I have to admit that I missed one of the biggest things to come out of L.A. recently. I'd seen Von Dutch t-shirts, jeans, and "trucker" hats at early adaptor stores like Lisa Kline Men and Fred Segal/Ron Herman, and seen similar styles at better clubs, but I didn't see it as the next big thing. Now, thanks to the adoption of the style by young Hollywood stars, the media is so saturated with images of fake truckers that even the middle-aged lady I saw buying Von Dutch for her son yesterday knew that it was the "cool" thing. I'm still kicking myself over this one. On the other hand, certain brands that I did peg as "hot" on the other hand, seemed to have hit their peak early, or never really peaked at all. Frankie B. Men, for example, never seems to have been picked up. I still maintain that they make the best cut corduroy shirt/jacket available, but I guess that the range was too small (no t-shirts or shirts, and only a couple of styles of jeans,) and the cut of the jeans too extreme (the rise on the men's jeans is less than 6 inches.) to appeal to most American guys - and for some reason, they never came out with a "relaxed" jean the way the other women's brands crossing over into the menswear did (Seven, Earl both have relaxed fit jeans in addition to their bootcut styles.) Of course, Frankie B. seemingly did not have the strong marketing push and sophisticated advertising strategy that Von Dutch did. I also really liked Andrew Dibben, but he seems to have disappeared, for the most part. I haven't been at this long enough to have predicted the popularity of James Perse. I have been more successful in the "designer" category. I predicted that John Varvatos would be quickly find a niche even before his first collection hit the shelves, and the great coverage of Varvatos in the (American) Esquire fall fashion preview of that season had him hitting the ground running. I also predicted that the group of designers associated with Pegasus (Daryl K., William Reid) would go down, based purely on the financials. Of those two designers, I liked some of William Reid's stuff - clean, simple shirts, trousers, and some outstanding leather jackets, all with a slight vintage vibe in the palette and cut - but the market was also already saturated with very well established players like Marc Jacobs who were doing similar things. I also predicted the whole striped shirt craze. At this point, however, I've really had enough. They have been around so long (at least 6 seasons,) and there are so many tacky and cheap looking examples (Energie and Interno8 being among the worst offenders) that the trend is long past its due date. Of course, the designers and brands that have always made striped shirts part of their collections like Turnbull and Asser and Paul Smith, are exempt from my contempt. I give myself a B. Overall solid performance, but some serious problems, especially in judging local talent. How good have you guys been?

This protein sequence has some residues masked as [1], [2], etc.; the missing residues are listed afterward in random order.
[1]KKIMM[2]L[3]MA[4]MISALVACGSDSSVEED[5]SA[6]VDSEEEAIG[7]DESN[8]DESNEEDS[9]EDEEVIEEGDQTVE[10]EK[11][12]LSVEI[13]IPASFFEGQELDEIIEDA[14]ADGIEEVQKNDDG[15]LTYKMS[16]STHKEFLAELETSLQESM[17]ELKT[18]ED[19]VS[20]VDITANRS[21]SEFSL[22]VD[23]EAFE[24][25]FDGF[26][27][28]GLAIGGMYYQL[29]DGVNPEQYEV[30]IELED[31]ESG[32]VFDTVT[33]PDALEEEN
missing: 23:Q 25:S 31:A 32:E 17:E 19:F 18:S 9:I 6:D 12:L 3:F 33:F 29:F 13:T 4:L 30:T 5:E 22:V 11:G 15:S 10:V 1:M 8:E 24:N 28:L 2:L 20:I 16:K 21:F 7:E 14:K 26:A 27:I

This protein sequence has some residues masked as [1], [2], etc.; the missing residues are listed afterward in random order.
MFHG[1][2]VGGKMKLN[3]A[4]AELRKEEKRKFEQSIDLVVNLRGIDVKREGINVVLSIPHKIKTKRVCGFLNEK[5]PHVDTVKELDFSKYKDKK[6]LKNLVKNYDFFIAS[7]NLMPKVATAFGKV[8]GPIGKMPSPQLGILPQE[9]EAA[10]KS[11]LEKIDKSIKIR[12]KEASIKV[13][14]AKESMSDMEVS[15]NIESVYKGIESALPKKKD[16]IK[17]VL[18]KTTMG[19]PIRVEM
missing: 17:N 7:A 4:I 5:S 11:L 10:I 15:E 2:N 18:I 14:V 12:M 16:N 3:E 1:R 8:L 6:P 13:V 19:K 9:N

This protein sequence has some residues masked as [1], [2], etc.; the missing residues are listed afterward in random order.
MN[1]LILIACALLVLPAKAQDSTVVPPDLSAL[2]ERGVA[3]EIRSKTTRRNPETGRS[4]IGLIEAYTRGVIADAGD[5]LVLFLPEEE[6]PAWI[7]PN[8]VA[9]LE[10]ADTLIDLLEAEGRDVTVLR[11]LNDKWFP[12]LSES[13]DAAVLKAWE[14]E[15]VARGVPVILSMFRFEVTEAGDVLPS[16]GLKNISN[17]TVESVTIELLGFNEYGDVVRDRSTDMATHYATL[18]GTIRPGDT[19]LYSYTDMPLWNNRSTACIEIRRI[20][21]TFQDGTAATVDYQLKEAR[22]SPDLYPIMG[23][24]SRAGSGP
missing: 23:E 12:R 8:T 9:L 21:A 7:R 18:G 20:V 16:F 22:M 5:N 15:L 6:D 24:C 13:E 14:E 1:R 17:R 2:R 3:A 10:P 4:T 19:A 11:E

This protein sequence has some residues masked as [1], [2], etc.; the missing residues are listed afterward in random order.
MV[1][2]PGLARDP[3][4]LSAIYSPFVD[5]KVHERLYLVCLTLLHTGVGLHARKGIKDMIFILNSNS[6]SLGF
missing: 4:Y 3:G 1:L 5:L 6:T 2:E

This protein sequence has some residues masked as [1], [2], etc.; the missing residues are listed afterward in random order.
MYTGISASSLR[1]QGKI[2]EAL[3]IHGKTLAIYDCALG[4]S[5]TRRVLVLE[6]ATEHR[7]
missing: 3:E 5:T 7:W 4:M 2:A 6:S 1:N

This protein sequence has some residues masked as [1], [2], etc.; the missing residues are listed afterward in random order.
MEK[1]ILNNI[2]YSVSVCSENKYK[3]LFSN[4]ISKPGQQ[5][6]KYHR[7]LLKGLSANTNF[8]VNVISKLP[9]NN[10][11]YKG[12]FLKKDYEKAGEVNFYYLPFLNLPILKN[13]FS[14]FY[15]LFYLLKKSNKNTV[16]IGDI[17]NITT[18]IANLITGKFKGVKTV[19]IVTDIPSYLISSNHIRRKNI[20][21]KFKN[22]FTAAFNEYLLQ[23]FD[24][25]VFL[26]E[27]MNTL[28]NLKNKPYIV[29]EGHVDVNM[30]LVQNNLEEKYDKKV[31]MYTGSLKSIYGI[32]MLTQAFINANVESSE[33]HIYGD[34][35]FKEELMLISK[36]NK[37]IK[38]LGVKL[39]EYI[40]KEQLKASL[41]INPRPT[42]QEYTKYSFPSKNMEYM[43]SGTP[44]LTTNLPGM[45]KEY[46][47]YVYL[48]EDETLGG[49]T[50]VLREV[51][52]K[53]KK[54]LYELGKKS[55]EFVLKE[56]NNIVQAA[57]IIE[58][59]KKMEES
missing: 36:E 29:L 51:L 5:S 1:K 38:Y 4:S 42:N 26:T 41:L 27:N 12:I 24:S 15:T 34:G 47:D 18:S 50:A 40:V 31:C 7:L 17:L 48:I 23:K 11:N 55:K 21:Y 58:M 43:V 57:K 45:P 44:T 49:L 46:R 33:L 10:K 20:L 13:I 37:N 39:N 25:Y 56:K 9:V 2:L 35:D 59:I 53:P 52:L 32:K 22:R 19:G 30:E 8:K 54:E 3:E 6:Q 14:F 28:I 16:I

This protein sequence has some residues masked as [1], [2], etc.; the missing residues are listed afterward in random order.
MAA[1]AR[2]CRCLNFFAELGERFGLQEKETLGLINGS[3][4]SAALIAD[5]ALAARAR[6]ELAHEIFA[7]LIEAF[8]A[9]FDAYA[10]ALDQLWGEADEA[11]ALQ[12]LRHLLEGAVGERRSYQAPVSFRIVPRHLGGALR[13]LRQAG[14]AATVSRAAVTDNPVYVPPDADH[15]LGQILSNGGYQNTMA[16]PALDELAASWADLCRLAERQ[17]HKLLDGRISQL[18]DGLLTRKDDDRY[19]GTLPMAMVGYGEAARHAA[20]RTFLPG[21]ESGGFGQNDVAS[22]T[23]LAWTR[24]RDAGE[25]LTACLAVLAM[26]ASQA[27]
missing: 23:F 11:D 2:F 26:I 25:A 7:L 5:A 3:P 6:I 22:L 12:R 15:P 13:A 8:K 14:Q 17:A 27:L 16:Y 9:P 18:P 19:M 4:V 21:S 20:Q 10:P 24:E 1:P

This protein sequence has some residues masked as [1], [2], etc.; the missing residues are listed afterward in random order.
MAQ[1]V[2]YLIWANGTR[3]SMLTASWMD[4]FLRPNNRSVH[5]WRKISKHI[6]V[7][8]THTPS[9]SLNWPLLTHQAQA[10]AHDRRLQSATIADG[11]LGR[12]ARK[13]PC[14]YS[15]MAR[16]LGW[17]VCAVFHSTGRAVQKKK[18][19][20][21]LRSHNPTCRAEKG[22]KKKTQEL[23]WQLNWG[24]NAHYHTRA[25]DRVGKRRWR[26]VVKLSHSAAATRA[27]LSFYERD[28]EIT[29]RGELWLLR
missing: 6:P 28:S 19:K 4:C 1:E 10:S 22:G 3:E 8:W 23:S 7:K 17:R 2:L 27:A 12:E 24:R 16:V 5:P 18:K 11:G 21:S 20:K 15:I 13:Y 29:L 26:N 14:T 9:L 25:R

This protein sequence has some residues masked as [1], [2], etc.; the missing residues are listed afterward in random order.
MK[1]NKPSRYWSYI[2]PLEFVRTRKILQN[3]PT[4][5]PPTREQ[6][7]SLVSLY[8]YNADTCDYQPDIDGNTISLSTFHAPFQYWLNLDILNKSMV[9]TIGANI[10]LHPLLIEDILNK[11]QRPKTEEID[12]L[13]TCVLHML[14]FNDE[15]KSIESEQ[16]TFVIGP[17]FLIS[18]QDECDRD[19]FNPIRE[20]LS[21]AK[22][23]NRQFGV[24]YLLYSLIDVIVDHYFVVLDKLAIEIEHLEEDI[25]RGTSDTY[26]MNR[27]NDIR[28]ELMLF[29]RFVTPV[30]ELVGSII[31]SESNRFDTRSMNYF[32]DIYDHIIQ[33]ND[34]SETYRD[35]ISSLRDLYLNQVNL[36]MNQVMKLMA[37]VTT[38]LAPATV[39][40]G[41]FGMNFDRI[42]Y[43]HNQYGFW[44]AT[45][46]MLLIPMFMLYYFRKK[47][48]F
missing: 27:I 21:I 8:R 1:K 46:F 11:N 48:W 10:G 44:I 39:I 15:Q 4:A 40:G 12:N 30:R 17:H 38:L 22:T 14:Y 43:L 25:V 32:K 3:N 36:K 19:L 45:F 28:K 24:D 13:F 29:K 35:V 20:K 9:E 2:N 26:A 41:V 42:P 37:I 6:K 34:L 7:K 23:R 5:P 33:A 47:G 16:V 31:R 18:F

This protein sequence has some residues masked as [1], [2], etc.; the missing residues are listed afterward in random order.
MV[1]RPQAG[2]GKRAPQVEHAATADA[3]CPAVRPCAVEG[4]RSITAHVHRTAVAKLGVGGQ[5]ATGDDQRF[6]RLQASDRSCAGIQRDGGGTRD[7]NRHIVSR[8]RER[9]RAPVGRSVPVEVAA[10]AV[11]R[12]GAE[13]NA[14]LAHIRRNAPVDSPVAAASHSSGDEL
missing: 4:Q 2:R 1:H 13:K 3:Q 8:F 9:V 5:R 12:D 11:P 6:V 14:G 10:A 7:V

post #1 of 11
8/19/03 at 11:44am